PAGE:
Study design and population
We performed a prospective cohort study in the southwest of the Netherlands. The echocardiography service was made available by SHL-Groep in Etten-Leur, a diagnostic centre which provides support services to primary care. Information on the service and an invitation to join a symposium in which the service was presented was sent to 316 GPs from 181 family practices. GPs were informed of the application procedure and restrictions for referral; patients younger than 18 years and patients with suspected acute cardiac conditions were not allowed to participate.
Patients referred to SHL-Groep for echocardiography between April 2011 and April 2012 were eligible. The Medical Ethics Committee of the Maastricht University Medical Centre approved the study.
Measurements and variables
We provided GPs with standardised request forms with tick boxes for the indication, relevant medical history, signs and symptoms, and results of diagnostic tests, i.e. electrocardiogram (ECG), N-terminal pro-brain natriuretic peptide (NT-proBNP), and chest X-ray. On the application form we asked what the GP would have done with this patient if open access echocardiography had not been available. In case of incomplete forms, we contacted the GP by telephone before echocardiography results were known.
The telephonists of the SHL-Groep filled out a list every Monday, describing the waiting time for an appointment for echocardiography at that time.
Echocardiography was performed every Thursday by one of two ultrasound technicians using a Philips CX50 device. The images were parasternal long axis (PLAX), parasternal short axis (PSAX), and apical two, three, four, and five chamber views (2CH, 3CH, 4CH, 5CH). The inferior vena cava (IVC) was visualised subcostally. The technician posted the echocardiogram in a portal on a secured website.
One of two participating cardiologists from Erasmus Medical Centre evaluated the images within three working days. The cardiologists had access to the indication and patient reported length and weight. They classified systolic, diastolic and valve function according to the criteria of the American Society of Echocardiography and the European Association of Echocardiography [9–11]. Systolic function was determined with eyeballing, which was less time consuming than calculating ejection fraction . Diastolic function was measured using mitral inflow (E/A ratio), tissue Doppler imaging of the mitral annulus (E/E’ ratio), left atrial diameter, and left ventricle wall thickness. Colour flow Doppler was used to visualise the flow through the valves; the severity of valve disease was determined by eyeballing. The sniff test was used to measure IVC collapse. The echocardiography results with the conclusion and advice of the evaluating cardiologist were sent to the GP.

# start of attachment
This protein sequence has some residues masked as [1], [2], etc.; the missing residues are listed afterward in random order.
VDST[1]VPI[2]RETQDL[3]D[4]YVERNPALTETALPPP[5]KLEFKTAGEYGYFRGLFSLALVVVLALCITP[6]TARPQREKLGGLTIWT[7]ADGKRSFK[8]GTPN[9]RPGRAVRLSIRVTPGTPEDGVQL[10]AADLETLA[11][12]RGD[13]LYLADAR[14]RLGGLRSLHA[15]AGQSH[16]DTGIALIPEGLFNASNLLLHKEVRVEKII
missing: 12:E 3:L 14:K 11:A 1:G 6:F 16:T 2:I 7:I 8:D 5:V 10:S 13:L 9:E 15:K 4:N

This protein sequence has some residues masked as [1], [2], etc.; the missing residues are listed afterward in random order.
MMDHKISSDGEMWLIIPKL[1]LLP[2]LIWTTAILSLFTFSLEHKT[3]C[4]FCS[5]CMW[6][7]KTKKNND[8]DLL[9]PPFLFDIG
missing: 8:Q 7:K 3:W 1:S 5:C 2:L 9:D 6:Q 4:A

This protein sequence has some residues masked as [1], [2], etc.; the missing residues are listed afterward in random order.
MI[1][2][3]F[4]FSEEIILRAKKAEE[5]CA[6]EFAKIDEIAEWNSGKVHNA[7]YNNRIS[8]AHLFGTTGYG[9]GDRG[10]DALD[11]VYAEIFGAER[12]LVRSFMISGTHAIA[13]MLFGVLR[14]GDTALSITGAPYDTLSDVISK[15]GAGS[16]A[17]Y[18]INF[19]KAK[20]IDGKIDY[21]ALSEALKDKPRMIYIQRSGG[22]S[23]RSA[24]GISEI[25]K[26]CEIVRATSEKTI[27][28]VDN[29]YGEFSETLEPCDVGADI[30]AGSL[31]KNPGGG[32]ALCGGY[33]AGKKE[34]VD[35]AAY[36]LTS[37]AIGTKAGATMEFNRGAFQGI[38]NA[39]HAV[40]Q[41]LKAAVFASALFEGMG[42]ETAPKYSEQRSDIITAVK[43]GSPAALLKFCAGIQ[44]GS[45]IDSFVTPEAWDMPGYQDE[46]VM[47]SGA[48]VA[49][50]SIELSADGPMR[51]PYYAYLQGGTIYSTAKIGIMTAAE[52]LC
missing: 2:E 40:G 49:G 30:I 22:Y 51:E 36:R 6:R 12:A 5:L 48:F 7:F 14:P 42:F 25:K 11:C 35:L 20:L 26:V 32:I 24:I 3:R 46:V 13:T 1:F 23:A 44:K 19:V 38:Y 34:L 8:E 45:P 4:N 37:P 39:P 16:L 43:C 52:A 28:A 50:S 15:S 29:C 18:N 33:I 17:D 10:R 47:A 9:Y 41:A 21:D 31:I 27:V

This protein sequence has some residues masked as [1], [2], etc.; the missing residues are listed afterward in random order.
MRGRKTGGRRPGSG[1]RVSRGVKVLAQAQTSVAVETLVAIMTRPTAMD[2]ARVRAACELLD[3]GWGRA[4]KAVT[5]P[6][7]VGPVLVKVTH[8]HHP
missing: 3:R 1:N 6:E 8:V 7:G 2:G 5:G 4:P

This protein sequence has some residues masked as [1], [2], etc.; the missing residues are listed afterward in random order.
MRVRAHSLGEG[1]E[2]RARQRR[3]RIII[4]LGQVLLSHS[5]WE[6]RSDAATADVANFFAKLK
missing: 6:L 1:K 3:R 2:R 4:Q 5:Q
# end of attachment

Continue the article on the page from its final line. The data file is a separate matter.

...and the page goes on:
After the GP had received the results and contacted the patient, we asked in a telephone interview what management was initiated. We also inquired whether the GP had followed the evaluating cardiologist’s advice, and whether they thought the echocardiogram had been of benefit. Finally, we asked GPs to estimate the waiting time for receiving an echocardiogram if patients would have been referred to a regional cardiologist.
To significantly demonstrate the expected difference between hypothetical referral to a regional cardiologist and actual referral after echocardiography, 26 patients were required. We calculated the sample size for McNemar’s testing. We aimed at a power of 0.90 and a level of statistical significance of 0.05 for double-sided testing (α = 0.05). We expected a 0.75 probability of referral before echocardiography, and a 0.25 probability of referral after echocardiography. Since patients were not burdened because of our study, we included more patients for the descriptive analyses.
We used SPSS version 19.0 for Windows. Missing values were assumed to be missing completely at random. We checked outliers with the original data and corrected them if they proved to be wrongly copied. We used descriptive statistics to calculate frequencies. Confidence intervals are shown for continuous variables. With McNemar’s test for discrete paired variables we investigated whether GPs would refer less to cardiologists with open access echocardiography available and manage more patients by themselves than they otherwise would have done.
Referring more than one patient per GP could cause a bias (‘nesting’) because patient management after echocardiography is GP-dependent. We assessed nesting by including only the first referred patient of each GP and compared this with the analysis including all eligible patients.
To calculate the GP participation rate the denominator was determined as all family practices within the range of 38 km from the diagnostic centre (N = 172). This was the distance to the remotest referring practice ‘as the crow flies’. This was done because not every family practice informed of the existence of the service (N = 181) could reasonably be expected to refer to the echocardiography service because of the long distance.